The refusal of the court, however, to apply the amount found due towards the satisfaction of the mortgage debt, we think, was erroneous. The very object of the bill of Roush and wife, as amended, was to have that done. If we understand correctly the position of the court below upon this part of the case, it is that, as Fort had not proceeded under sec. 286 of the Codified Statutes of Montana, and caused his decree to be revived after the sale to him had been set aside, the satisfaction growing out of the sale still remained in force, and there was no outstanding mortgage debt on which the application could be made. This we do not think is the law. The statute referred to is as follows:
"SEC. 286. If the purchaser of real property, sold on execution, or his successor in interest, be evicted therefrom in consequence of irregularities in the proceedings concerning the sale, or of the reversal or discharge of the judgment, he may recover the price paid, with interest, from the judgment creditor. If the purchaser of property at sheriff's sale, or his successor in interest, fail to recover possession in consequence of irregularity in the proceedings concerning the sale or because the property sold was not subject to execution and sale, the court having jurisdiction thereof shall, on petition of such party in interest or his attorney, revive the original judgment for the amount paid by such purchaser at the sale, with interest thereon from the time of payment, at the same rate that the original judgment bore; and when so revived, the said judgment shall have the same effect as an original judgment of the said court of that date, and bearing interest as aforesaid; and any other or after-acquired property, rents, issues, or profits of the said debtor shall be liable to levy and sale under execution in satisfaction of such debt, provided that no property of such debtor sold bona fide before the filing of such petition shall be subject to lien of said judgment, and provided further that notice of the filing of such petition shall be made by filing a notice thereof in the recorder's office of the county where such property may be situated, and that said judgment shall be revived in the name of the original plaintiff or plaintiffs for the use of said petitioner, the party in interest."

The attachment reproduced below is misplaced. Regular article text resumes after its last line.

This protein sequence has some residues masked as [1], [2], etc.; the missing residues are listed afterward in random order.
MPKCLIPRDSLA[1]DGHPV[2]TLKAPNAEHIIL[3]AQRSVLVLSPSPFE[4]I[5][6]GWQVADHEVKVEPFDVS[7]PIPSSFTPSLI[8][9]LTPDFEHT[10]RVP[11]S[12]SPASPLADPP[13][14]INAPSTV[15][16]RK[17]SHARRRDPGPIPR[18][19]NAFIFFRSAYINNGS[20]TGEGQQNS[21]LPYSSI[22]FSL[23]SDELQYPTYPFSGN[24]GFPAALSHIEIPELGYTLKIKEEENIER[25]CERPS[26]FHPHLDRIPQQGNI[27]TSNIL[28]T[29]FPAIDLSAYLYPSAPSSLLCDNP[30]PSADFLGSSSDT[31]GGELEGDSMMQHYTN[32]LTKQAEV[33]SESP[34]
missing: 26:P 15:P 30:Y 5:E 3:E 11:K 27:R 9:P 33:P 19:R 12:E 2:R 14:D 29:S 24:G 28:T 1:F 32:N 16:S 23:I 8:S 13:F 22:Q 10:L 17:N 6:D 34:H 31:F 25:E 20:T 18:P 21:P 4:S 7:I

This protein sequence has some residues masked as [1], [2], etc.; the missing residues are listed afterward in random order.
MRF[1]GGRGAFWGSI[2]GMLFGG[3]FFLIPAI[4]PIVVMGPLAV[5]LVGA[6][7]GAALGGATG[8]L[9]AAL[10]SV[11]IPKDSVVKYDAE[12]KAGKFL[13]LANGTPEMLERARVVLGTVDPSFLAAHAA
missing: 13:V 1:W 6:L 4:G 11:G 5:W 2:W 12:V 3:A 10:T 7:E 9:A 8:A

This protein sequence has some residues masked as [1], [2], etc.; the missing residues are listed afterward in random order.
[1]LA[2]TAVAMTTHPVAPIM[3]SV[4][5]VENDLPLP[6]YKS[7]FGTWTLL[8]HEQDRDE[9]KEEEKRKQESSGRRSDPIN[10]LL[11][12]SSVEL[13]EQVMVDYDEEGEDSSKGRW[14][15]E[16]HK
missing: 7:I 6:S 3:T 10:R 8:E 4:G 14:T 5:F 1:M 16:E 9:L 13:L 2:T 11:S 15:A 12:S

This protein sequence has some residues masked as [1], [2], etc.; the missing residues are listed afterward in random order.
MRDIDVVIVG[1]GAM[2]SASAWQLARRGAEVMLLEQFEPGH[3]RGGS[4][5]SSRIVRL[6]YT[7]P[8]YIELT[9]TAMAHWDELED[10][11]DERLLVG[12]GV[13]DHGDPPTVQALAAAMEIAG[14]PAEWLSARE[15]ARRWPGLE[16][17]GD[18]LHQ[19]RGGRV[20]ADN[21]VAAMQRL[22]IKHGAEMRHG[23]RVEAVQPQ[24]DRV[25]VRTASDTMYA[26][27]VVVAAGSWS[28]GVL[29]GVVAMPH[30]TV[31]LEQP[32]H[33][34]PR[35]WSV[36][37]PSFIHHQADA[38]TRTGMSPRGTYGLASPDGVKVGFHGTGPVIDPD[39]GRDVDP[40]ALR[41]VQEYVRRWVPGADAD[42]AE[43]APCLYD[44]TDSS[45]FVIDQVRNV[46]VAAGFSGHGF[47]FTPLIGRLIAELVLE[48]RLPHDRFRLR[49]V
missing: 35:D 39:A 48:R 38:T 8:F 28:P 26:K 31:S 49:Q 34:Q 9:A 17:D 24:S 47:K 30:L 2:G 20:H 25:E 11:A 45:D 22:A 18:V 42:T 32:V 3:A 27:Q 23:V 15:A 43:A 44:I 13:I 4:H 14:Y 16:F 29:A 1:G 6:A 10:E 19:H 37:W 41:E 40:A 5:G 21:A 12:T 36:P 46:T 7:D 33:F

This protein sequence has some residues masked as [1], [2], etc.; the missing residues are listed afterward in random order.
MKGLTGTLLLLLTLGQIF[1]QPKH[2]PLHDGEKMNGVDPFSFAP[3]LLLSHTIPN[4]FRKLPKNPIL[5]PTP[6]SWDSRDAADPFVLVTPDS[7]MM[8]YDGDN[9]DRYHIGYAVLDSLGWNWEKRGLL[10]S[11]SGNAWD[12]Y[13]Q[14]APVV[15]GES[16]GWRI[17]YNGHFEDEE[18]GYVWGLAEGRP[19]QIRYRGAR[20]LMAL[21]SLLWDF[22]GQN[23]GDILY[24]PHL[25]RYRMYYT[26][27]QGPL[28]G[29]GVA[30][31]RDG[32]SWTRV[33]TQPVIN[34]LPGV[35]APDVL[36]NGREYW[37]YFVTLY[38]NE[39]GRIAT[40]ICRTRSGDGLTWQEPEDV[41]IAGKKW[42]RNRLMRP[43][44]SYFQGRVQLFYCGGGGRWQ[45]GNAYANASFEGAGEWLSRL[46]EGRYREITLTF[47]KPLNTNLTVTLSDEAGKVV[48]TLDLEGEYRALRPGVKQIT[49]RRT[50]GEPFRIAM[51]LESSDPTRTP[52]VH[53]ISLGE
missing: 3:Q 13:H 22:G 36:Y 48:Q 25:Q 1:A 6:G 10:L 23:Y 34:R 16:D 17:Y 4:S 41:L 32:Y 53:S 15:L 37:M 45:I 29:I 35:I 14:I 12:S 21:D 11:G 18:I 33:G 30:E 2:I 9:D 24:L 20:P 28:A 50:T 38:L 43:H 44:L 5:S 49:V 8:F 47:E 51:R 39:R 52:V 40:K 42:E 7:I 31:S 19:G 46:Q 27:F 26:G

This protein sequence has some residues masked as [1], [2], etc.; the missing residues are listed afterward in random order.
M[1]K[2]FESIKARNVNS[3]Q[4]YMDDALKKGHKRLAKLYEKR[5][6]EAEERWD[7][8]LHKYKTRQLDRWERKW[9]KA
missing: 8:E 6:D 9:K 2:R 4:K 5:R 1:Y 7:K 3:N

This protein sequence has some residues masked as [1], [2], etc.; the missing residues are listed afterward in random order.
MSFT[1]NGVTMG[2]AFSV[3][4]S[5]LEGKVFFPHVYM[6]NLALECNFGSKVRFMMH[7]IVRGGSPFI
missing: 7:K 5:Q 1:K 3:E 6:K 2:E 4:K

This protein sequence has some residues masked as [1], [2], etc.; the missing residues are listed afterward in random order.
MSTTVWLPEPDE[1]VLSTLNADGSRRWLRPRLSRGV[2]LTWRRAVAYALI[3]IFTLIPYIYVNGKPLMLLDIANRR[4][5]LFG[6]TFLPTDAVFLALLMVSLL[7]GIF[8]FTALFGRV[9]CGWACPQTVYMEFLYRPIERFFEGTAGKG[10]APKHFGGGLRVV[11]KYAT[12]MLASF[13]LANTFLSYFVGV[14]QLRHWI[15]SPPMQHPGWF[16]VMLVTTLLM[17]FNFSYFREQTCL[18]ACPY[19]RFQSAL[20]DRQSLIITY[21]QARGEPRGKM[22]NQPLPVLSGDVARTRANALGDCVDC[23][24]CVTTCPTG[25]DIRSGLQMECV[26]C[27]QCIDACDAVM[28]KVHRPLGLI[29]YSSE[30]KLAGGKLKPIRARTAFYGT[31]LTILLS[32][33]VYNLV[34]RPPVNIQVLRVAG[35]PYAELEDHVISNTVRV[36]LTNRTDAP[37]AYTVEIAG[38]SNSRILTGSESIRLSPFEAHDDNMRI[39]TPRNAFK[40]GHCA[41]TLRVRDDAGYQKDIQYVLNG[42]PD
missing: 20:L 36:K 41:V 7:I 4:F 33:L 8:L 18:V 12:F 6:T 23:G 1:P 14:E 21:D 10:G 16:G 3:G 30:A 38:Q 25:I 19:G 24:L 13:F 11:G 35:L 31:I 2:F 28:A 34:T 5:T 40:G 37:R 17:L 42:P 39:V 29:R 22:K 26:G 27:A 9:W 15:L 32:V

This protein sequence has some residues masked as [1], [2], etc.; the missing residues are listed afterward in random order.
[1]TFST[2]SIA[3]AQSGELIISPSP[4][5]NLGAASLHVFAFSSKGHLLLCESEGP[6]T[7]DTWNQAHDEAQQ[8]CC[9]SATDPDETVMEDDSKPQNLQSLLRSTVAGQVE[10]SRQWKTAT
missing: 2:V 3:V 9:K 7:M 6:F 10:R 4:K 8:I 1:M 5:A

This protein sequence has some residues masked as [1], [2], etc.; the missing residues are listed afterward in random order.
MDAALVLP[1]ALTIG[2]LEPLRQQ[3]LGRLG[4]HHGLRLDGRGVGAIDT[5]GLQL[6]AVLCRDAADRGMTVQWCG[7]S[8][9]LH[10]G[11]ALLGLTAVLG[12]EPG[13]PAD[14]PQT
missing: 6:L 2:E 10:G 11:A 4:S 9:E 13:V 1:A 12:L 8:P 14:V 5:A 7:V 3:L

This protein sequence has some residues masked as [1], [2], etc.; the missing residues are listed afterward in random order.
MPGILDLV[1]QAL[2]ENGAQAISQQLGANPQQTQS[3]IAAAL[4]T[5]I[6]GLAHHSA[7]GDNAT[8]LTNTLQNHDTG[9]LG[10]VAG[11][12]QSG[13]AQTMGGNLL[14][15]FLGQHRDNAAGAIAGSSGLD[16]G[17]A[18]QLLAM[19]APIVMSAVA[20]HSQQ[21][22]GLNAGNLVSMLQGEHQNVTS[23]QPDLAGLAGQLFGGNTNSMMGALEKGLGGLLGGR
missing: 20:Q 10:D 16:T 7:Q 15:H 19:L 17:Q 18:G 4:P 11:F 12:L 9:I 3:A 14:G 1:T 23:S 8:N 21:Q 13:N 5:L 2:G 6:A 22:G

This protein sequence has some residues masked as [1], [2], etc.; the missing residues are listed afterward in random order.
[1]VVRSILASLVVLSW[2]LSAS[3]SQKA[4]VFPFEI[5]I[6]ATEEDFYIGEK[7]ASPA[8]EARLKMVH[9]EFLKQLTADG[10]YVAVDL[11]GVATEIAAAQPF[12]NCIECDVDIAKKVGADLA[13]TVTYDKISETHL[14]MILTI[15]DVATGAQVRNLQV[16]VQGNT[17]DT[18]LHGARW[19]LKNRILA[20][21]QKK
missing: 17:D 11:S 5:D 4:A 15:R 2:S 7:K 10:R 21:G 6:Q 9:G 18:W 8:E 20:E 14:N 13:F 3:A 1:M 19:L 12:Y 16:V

The question here is not whether Fort shall have execution of his decree by a resale of the property bought by him, but
whether the mortgage debt, as a debt, still remains satisfied by reason of the former sale. When the sale was set aside and Roush and wife got back their land, the satisfaction of the debt caused by the sale was vacated. Fort received no money on account of his purchase. He simply took the land as and for money. So long as he kept the land, the satisfaction was effectual, but when the sale was set aside and he was compelled to give back the land, the case stood, in respect to the satisfaction of the debt, precisely as it would if Roush had demanded back money he had once handed Fort to be applied on the debt, and Fort had acceded to his request. We do not decide whether, if Fort asks execution of his decree for any balance that may remain his due, he may not be compelled to proceed under the statute, and get his decree revived, but we are clearly of the opinion that, for all the purposes of this suit, the satisfaction of the mortgage debt, brought about by the sale to Fort, was vacated when the sale was set aside, and that Roush and wife cannot in this suit have a personal judgment against Fort, except for any balance that may be found due them for rents, &c., after the mortgage debt has been satisfied.
We are unable to determine from this record what amount is actually due on the original decree. The personal judgment against Fort will therefore be set aside and reversed and the cause remanded with instructions to take an account of the amount due Fort on his original decree, and apply the amount which has been ascertained to be due from him for rents, profits, and damages towards the satisfaction thereof, rendering a personal judgment against him only for any balance of the ascertained rents that may remain after the mortgage debt and costs in the original suit for foreclosure have been actually satisfied.